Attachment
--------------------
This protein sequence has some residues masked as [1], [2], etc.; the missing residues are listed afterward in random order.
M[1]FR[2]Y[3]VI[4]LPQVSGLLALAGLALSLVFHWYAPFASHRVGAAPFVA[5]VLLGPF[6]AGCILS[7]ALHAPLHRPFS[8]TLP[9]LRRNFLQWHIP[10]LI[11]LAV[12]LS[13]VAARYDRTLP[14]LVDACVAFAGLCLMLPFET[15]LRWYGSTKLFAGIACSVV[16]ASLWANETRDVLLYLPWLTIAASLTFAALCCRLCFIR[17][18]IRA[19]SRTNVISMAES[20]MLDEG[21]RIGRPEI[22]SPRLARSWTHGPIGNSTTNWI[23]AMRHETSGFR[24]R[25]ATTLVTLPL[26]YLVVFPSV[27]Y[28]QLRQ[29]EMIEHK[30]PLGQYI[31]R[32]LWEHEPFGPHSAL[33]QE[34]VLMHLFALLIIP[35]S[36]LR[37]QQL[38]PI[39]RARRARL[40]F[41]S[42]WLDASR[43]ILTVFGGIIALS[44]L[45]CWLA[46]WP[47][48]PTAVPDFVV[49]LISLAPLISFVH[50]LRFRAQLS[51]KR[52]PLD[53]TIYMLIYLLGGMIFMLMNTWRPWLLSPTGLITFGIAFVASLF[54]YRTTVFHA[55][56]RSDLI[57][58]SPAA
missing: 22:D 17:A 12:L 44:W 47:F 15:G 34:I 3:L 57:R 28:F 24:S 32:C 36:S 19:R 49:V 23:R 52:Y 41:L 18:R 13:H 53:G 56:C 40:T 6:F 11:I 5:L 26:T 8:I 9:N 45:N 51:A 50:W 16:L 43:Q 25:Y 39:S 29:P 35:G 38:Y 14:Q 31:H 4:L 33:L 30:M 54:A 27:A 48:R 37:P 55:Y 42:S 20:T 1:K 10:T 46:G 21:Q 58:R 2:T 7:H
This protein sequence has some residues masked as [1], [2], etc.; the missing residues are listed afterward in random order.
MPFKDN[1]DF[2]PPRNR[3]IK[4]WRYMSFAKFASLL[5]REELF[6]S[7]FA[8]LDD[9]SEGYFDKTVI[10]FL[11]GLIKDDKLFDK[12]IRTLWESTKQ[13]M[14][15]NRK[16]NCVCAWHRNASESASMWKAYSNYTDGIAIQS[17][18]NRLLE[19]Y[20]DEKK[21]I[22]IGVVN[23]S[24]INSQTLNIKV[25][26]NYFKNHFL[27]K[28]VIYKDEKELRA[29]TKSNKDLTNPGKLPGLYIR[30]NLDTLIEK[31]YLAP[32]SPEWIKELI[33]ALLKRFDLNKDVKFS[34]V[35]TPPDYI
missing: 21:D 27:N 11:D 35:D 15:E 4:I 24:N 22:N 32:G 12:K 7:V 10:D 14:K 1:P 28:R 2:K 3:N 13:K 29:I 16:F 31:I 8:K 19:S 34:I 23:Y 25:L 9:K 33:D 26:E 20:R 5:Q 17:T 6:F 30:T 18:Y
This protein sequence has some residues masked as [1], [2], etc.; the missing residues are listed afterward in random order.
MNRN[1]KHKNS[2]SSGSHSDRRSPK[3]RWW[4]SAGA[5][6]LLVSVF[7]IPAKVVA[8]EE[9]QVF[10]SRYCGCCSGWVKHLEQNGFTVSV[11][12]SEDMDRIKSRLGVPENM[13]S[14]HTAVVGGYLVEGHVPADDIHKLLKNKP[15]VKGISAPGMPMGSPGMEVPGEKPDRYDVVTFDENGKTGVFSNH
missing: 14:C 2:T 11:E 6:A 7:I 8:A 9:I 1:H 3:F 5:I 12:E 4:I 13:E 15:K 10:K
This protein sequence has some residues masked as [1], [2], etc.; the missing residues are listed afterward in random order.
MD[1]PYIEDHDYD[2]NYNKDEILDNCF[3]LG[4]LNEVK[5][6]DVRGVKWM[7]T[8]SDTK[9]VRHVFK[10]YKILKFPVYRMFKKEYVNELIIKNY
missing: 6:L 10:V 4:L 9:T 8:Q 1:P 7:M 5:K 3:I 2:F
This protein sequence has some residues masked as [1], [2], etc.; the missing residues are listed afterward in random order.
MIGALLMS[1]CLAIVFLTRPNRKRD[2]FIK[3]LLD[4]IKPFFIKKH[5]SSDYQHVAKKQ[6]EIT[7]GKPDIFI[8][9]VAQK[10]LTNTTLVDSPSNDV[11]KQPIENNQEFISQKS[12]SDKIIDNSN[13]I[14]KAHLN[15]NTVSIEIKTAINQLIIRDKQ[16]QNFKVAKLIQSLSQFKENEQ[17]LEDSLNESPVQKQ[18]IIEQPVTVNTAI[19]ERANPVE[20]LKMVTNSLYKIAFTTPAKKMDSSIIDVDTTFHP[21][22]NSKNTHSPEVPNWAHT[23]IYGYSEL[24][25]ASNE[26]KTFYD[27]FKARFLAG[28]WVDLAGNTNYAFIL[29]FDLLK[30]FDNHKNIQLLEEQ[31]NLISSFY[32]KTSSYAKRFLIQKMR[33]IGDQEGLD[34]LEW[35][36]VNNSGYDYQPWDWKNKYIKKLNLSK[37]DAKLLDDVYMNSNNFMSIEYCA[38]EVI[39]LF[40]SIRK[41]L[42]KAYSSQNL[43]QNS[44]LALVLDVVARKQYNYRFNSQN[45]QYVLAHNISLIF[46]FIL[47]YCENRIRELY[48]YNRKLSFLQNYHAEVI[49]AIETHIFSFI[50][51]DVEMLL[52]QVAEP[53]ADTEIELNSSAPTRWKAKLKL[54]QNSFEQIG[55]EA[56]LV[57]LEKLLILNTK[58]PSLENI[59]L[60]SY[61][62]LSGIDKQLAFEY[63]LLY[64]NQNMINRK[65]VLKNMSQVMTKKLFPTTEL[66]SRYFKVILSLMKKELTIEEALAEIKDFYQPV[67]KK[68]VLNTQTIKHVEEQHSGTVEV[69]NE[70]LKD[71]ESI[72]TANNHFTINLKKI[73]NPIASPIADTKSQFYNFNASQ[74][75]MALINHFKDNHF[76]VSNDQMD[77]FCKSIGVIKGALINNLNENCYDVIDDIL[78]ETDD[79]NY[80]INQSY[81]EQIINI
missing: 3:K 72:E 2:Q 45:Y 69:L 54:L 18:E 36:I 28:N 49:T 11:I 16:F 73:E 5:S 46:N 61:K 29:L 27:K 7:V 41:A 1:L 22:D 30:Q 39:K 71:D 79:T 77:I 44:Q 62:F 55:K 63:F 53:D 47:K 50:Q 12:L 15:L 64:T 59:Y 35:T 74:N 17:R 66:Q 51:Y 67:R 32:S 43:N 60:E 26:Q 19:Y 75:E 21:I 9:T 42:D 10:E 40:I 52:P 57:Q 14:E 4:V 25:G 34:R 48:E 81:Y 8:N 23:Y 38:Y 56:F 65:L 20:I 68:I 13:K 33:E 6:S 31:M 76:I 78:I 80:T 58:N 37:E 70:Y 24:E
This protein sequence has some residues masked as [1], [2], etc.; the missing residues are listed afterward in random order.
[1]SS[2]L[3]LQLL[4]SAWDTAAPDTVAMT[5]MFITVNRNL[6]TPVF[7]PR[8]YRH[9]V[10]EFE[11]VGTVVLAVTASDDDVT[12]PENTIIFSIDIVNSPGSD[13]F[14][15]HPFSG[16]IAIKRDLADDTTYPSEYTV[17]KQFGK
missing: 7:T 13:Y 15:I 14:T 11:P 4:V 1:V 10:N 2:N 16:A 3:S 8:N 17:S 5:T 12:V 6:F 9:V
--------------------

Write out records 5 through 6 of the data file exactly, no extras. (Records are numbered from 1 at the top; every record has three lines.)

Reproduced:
This protein sequence has some residues masked as [1], [2], etc.; the missing residues are listed afterward in random order.
MIGALLMS[1]CLAIVFLTRPNRKRD[2]FIK[3]LLD[4]IKPFFIKKH[5]SSDYQHVAKKQ[6]EIT[7]GKPDIFI[8][9]VAQK[10]LTNTTLVDSPSNDV[11]KQPIENNQEFISQKS[12]SDKIIDNSN[13]I[14]KAHLN[15]NTVSIEIKTAINQLIIRDKQ[16]QNFKVAKLIQSLSQFKENEQ[17]LEDSLNESPVQKQ[18]IIEQPVTVNTAI[19]ERANPVE[20]LKMVTNSLYKIAFTTPAKKMDSSIIDVDTTFHP[21][22]NSKNTHSPEVPNWAHT[23]IYGYSEL[24][25]ASNE[26]KTFYD[27]FKARFLAG[28]WVDLAGNTNYAFIL[29]FDLLK[30]FDNHKNIQLLEEQ[31]NLISSFY[32]KTSSYAKRFLIQKMR[33]IGDQEGLD[34]LEW[35][36]VNNSGYDYQPWDWKNKYIKKLNLSK[37]DAKLLDDVYMNSNNFMSIEYCA[38]EVI[39]LF[40]SIRK[41]L[42]KAYSSQNL[43]QNS[44]LALVLDVVARKQYNYRFNSQN[45]QYVLAHNISLIF[46]FIL[47]YCENRIRELY[48]YNRKLSFLQNYHAEVI[49]AIETHIFSFI[50][51]DVEMLL[52]QVAEP[53]ADTEIELNSSAPTRWKAKLKL[54]QNSFEQIG[55]EA[56]LV[57]LEKLLILNTK[58]PSLENI[59]L[60]SY[61][62]LSGIDKQLAFEY[63]LLY[64]NQNMINRK[65]VLKNMSQVMTKKLFPTTEL[66]SRYFKVILSLMKKELTIEEALAEIKDFYQPV[67]KK[68]VLNTQTIKHVEEQHSGTVEV[69]NE[70]LKD[71]ESI[72]TANNHFTINLKKI[73]NPIASPIADTKSQFYNFNASQ[74][75]MALINHFKDNHF[76]VSNDQMD[77]FCKSIGVIKGALINNLNENCYDVIDDIL[78]ETDD[79]NY[80]INQSY[81]EQIINI
missing: 3:K 72:E 2:Q 45:Y 69:L 54:L 18:E 36:I 28:N 49:T 11:I 16:F 73:E 5:S 46:N 61:K 29:L 27:K 7:V 41:A 1:L 22:D 30:Q 39:K 71:D 79:T 77:I 44:Q 62:F 55:K 63:F 53:D 47:K 50:Q 12:L 15:L 64:T 59:Y 35:T 74:N 17:R 66:Q 51:Y 67:R 32:S 43:N 60:E 26:Q 19:Y 75:E 21:I 9:T 42:D 10:E 40:I 52:P 57:Q 14:E 4:V 25:G 34:R 48:E 81:Y 8:N 23:Y 38:Y 56:F 65:L 20:I 68:I 13:K 33:E 6:S 31:M 76:I 78:I 80:T 58:N 37:E 70:Y 24:E
This protein sequence has some residues masked as [1], [2], etc.; the missing residues are listed afterward in random order.
[1]SS[2]L[3]LQLL[4]SAWDTAAPDTVAMT[5]MFITVNRNL[6]TPVF[7]PR[8]YRH[9]V[10]EFE[11]VGTVVLAVTASDDDVT[12]PENTIIFSIDIVNSPGSD[13]F[14][15]HPFSG[16]IAIKRDLADDTTYPSEYTV[17]KQFGK
missing: 7:T 13:Y 15:I 14:T 11:P 4:V 1:V 10:N 2:N 16:A 3:S 8:N 17:S 5:T 12:V 6:F 9:V